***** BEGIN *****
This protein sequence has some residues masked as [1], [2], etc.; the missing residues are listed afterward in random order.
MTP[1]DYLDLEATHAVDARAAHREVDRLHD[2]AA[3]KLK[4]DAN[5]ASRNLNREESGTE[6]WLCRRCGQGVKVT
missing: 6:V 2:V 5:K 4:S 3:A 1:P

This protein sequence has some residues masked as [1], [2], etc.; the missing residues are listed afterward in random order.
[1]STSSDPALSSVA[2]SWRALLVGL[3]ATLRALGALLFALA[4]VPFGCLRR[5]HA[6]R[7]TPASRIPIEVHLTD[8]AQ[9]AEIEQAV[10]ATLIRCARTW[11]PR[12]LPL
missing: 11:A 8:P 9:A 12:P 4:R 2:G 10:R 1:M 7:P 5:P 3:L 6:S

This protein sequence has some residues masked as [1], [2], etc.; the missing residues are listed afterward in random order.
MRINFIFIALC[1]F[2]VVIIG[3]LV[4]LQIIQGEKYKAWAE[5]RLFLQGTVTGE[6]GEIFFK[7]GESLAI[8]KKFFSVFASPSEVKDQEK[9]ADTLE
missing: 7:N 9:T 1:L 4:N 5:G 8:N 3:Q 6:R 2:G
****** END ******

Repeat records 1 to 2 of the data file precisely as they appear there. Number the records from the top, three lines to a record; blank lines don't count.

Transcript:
This protein sequence has some residues masked as [1], [2], etc.; the missing residues are listed afterward in random order.
MTP[1]DYLDLEATHAVDARAAHREVDRLHD[2]AA[3]KLK[4]DAN[5]ASRNLNREESGTE[6]WLCRRCGQGVKVT
missing: 6:V 2:V 5:K 4:S 3:A 1:P

This protein sequence has some residues masked as [1], [2], etc.; the missing residues are listed afterward in random order.
[1]STSSDPALSSVA[2]SWRALLVGL[3]ATLRALGALLFALA[4]VPFGCLRR[5]HA[6]R[7]TPASRIPIEVHLTD[8]AQ[9]AEIEQAV[10]ATLIRCARTW[11]PR[12]LPL
missing: 11:A 8:P 9:A 12:P 4:R 2:G 10:R 1:M 7:P 5:P 3:L 6:S